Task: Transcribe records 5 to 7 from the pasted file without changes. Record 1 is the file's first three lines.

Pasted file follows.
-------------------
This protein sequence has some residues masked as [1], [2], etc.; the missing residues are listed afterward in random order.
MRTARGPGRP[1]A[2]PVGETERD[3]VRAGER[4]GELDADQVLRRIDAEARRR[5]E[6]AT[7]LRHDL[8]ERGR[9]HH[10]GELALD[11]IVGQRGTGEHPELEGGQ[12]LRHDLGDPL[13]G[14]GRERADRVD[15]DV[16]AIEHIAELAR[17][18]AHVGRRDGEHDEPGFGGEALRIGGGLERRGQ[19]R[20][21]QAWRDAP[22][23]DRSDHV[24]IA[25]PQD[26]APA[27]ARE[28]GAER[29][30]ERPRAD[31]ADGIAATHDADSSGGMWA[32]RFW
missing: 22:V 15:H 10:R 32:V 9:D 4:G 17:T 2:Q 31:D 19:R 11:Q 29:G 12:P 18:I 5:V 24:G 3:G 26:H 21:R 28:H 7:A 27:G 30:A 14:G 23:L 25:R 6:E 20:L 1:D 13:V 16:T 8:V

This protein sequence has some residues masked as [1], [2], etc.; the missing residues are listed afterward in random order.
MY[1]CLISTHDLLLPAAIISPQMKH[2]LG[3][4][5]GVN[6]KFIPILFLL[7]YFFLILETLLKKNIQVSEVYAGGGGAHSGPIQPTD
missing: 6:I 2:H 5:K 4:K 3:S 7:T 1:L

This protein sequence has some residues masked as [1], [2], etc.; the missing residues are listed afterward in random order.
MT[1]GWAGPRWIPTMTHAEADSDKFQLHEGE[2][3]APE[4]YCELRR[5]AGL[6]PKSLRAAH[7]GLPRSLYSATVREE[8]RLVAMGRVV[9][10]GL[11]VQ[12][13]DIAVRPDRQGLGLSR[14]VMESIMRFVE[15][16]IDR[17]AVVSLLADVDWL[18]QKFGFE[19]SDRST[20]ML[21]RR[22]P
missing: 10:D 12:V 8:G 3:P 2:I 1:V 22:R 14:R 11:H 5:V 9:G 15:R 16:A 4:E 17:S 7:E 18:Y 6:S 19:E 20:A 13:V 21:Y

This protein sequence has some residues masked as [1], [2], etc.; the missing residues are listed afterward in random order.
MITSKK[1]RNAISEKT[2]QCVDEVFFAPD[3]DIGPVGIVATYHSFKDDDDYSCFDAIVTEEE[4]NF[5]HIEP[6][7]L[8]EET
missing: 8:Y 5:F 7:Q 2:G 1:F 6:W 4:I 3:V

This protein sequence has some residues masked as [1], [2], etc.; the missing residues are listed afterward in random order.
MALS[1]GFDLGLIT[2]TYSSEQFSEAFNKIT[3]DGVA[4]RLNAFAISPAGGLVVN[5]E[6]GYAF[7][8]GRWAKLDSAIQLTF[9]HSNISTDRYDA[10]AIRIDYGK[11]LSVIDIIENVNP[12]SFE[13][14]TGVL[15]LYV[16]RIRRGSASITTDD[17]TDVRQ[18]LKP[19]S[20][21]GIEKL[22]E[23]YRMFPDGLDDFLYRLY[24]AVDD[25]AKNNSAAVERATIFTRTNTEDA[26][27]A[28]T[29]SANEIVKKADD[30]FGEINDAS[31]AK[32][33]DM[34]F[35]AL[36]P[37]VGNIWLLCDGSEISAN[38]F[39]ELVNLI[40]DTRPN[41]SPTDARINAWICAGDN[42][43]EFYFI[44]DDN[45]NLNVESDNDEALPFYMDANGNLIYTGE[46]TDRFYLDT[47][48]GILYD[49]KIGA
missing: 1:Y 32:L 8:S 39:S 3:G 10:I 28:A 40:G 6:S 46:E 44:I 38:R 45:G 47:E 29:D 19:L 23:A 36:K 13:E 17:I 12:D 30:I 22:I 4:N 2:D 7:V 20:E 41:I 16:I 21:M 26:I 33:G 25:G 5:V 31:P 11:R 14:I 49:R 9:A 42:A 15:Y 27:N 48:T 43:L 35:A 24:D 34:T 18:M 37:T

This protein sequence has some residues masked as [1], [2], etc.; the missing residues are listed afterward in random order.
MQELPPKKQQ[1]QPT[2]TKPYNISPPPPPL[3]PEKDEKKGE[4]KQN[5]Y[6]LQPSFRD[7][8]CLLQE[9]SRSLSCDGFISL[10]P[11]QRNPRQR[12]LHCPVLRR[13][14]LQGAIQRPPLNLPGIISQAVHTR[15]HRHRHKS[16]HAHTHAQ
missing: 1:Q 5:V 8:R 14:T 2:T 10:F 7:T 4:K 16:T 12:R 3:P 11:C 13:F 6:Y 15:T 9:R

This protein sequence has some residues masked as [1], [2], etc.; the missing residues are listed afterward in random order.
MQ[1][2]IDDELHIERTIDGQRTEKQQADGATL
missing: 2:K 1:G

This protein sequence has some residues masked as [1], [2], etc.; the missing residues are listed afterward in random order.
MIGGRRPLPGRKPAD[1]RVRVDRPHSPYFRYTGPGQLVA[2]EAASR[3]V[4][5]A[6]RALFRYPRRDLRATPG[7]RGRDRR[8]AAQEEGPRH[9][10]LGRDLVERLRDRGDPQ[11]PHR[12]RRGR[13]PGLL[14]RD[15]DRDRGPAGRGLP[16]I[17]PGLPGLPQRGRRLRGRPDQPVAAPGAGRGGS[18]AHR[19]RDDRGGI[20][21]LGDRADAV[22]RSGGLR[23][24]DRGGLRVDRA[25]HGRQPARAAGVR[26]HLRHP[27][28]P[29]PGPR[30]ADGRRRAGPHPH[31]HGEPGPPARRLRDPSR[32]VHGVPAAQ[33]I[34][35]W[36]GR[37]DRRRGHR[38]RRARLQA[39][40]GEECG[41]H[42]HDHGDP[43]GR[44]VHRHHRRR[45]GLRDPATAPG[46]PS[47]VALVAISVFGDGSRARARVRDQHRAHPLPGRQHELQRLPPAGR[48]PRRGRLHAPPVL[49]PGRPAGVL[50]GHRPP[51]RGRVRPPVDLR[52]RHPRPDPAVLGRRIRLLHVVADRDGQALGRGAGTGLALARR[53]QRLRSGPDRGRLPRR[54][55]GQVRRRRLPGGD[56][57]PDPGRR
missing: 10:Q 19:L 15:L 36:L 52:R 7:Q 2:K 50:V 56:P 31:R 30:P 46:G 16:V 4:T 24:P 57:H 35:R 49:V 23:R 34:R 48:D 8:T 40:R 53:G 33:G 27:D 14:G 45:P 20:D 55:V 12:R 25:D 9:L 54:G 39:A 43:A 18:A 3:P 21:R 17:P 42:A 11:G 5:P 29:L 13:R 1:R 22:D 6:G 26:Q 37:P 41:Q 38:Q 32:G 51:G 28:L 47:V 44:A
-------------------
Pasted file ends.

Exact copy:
This protein sequence has some residues masked as [1], [2], etc.; the missing residues are listed afterward in random order.
MALS[1]GFDLGLIT[2]TYSSEQFSEAFNKIT[3]DGVA[4]RLNAFAISPAGGLVVN[5]E[6]GYAF[7][8]GRWAKLDSAIQLTF[9]HSNISTDRYDA[10]AIRIDYGK[11]LSVIDIIENVNP[12]SFE[13][14]TGVL[15]LYV[16]RIRRGSASITTDD[17]TDVRQ[18]LKP[19]S[20][21]GIEKL[22]E[23]YRMFPDGLDDFLYRLY[24]AVDD[25]AKNNSAAVERATIFTRTNTEDA[26][27]A[28]T[29]SANEIVKKADD[30]FGEINDAS[31]AK[32][33]DM[34]F[35]AL[36]P[37]VGNIWLLCDGSEISAN[38]F[39]ELVNLI[40]DTRPN[41]SPTDARINAWICAGDN[42][43]EFYFI[44]DDN[45]NLNVESDNDEALPFYMDANGNLIYTGE[46]TDRFYLDT[47][48]GILYD[49]KIGA
missing: 1:Y 32:L 8:S 39:S 3:G 10:I 28:A 40:G 6:S 46:E 44:I 38:R 45:G 47:E 29:D 19:L 23:A 36:K 13:E 17:I 12:D 30:I 22:I 4:N 2:D 7:V 20:E 41:I 16:I 21:M 26:I 33:G 25:G 5:V 31:P 11:R 14:I 49:R 9:A 42:A 15:Y 27:N 48:T 43:L 35:A 24:D 34:T 18:M 37:T

This protein sequence has some residues masked as [1], [2], etc.; the missing residues are listed afterward in random order.
MQELPPKKQQ[1]QPT[2]TKPYNISPPPPPL[3]PEKDEKKGE[4]KQN[5]Y[6]LQPSFRD[7][8]CLLQE[9]SRSLSCDGFISL[10]P[11]QRNPRQR[12]LHCPVLRR[13][14]LQGAIQRPPLNLPGIISQAVHTR[15]HRHRHKS[16]HAHTHAQ
missing: 1:Q 5:V 8:R 14:T 2:T 10:F 7:T 4:K 16:T 12:R 3:P 11:C 13:F 6:Y 15:T 9:R

This protein sequence has some residues masked as [1], [2], etc.; the missing residues are listed afterward in random order.
MQ[1][2]IDDELHIERTIDGQRTEKQQADGATL
missing: 2:K 1:G